My brother Tim is autistic. When we were little girls, the term "autism" was not in use as it is today, in fact most professionals knew so little about it that they often blamed the parents for the condition of the child. Many parents don't know the cause of their child's autism, but my mother knows exactly what happened to her firstborn son. An induced labor left her unable to breathe and her newborn son with brain damage.
Mom and Dad never hid Tim away or pretended he didn't exist. They kept him home for as long as they were able and, when circumstances made it necessary to find him a new home, they searched diligently for the best place. In the 1960's there weren't many options and Tim eventually ended up being placed in the State School. Every other Sunday we took a forty-five minute drive to Newark, NY and took Tim out for a ride to get a hamburger and a milk shake.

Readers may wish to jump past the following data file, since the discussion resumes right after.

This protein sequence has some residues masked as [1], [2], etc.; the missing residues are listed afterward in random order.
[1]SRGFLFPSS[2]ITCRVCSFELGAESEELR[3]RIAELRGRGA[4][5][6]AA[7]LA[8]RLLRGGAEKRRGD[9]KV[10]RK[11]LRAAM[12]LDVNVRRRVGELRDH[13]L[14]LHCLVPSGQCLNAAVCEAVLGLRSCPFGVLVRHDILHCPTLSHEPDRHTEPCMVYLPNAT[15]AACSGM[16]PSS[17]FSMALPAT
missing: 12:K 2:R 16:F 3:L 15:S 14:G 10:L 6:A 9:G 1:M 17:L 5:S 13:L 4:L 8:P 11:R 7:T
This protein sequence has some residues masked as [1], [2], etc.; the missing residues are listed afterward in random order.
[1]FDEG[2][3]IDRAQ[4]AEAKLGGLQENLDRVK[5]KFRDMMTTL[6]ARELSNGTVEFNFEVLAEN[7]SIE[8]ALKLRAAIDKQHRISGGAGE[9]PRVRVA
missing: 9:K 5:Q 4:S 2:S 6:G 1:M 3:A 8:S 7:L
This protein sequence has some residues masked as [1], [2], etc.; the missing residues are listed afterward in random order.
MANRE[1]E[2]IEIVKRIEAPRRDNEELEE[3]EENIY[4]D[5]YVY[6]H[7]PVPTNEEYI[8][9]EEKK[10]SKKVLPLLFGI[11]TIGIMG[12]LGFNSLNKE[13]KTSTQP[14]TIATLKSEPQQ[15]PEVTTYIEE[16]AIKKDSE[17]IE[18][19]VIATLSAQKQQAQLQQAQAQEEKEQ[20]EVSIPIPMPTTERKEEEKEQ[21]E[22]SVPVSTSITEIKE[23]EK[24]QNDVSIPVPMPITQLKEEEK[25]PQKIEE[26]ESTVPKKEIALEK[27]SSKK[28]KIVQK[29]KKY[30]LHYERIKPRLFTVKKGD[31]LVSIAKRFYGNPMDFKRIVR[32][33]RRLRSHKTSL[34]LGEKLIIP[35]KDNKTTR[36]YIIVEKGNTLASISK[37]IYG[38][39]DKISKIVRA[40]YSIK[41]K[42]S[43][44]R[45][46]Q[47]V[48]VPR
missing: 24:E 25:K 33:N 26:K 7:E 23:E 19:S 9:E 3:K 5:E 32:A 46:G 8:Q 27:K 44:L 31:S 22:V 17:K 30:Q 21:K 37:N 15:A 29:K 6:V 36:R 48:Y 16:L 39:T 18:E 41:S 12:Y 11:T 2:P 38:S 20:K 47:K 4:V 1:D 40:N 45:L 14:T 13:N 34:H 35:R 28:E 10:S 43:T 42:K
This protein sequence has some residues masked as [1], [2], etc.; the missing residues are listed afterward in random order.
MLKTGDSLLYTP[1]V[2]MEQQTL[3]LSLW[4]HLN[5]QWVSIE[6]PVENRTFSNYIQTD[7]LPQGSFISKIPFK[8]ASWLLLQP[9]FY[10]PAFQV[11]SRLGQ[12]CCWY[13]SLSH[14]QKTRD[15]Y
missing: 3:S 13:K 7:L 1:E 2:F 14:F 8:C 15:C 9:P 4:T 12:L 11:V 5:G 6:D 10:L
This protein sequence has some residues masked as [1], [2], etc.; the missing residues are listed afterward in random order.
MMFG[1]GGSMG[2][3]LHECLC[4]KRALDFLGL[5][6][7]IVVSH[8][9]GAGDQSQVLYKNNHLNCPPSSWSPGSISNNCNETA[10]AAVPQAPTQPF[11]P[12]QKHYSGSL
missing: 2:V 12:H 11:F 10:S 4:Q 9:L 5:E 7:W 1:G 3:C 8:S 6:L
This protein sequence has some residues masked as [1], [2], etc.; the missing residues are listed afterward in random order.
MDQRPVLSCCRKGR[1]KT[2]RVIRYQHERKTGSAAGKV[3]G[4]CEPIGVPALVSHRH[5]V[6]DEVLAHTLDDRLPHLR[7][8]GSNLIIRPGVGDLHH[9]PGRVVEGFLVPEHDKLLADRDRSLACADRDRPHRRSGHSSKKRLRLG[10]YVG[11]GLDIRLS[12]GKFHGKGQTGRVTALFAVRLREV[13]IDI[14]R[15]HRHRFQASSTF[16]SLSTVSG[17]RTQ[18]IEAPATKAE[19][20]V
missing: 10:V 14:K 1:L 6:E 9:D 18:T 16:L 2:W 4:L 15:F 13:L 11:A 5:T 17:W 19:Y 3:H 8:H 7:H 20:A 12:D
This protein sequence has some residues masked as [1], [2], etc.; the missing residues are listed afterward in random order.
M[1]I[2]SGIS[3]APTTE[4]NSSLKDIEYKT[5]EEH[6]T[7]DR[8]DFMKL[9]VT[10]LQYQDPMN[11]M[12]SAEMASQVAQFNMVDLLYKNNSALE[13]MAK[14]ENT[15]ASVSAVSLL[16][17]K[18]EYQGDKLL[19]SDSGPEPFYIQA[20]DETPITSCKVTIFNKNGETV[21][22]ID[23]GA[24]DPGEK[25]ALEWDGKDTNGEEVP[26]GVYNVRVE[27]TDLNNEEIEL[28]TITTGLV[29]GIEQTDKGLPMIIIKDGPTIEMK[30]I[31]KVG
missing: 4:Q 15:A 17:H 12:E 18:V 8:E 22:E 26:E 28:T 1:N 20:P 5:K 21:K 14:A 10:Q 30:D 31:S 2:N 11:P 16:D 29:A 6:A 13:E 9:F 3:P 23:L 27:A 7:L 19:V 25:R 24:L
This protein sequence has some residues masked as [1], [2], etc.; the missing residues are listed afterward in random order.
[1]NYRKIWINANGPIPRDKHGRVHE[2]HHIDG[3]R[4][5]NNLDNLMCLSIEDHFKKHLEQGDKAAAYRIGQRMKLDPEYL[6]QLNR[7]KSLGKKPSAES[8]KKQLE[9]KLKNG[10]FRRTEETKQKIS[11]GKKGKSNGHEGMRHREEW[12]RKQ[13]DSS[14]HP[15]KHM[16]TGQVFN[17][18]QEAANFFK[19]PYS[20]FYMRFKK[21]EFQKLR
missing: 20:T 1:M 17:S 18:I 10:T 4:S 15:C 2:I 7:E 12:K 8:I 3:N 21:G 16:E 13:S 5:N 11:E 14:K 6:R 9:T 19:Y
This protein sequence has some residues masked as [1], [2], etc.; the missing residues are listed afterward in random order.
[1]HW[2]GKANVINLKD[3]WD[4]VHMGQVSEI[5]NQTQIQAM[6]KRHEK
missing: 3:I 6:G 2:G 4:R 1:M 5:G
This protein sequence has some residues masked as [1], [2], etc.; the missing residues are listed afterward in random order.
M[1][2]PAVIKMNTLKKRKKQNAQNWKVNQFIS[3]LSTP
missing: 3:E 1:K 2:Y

The State School has now been shut down and most of its residents live in smaller group homes of 10-12 residents. It is a far cry from the institutional setting where they once spent their days. I don't see my brother often, but since my father's passing, Rachel has taken up the task of taking Mom to visit Tim and go out for a drive to Wendy's each week where they buy a few Frosties and enjoy some time together.
Today was the annual Christmas Tea at the house where Tim lives. We missed Dad with his banjo and harmonica, playing and singing Christmas carols, but it was a good time anyway. And all three sisters were able to be there along with Mom and Aunt Margie.
(Thank you, Rachel, for taking the time each week to show your love, not only for Mom and Tim, but for Dad as well. We all know it would mean the world to him. I think he's smiling now.)
Prayer for Sunday
7 hours ago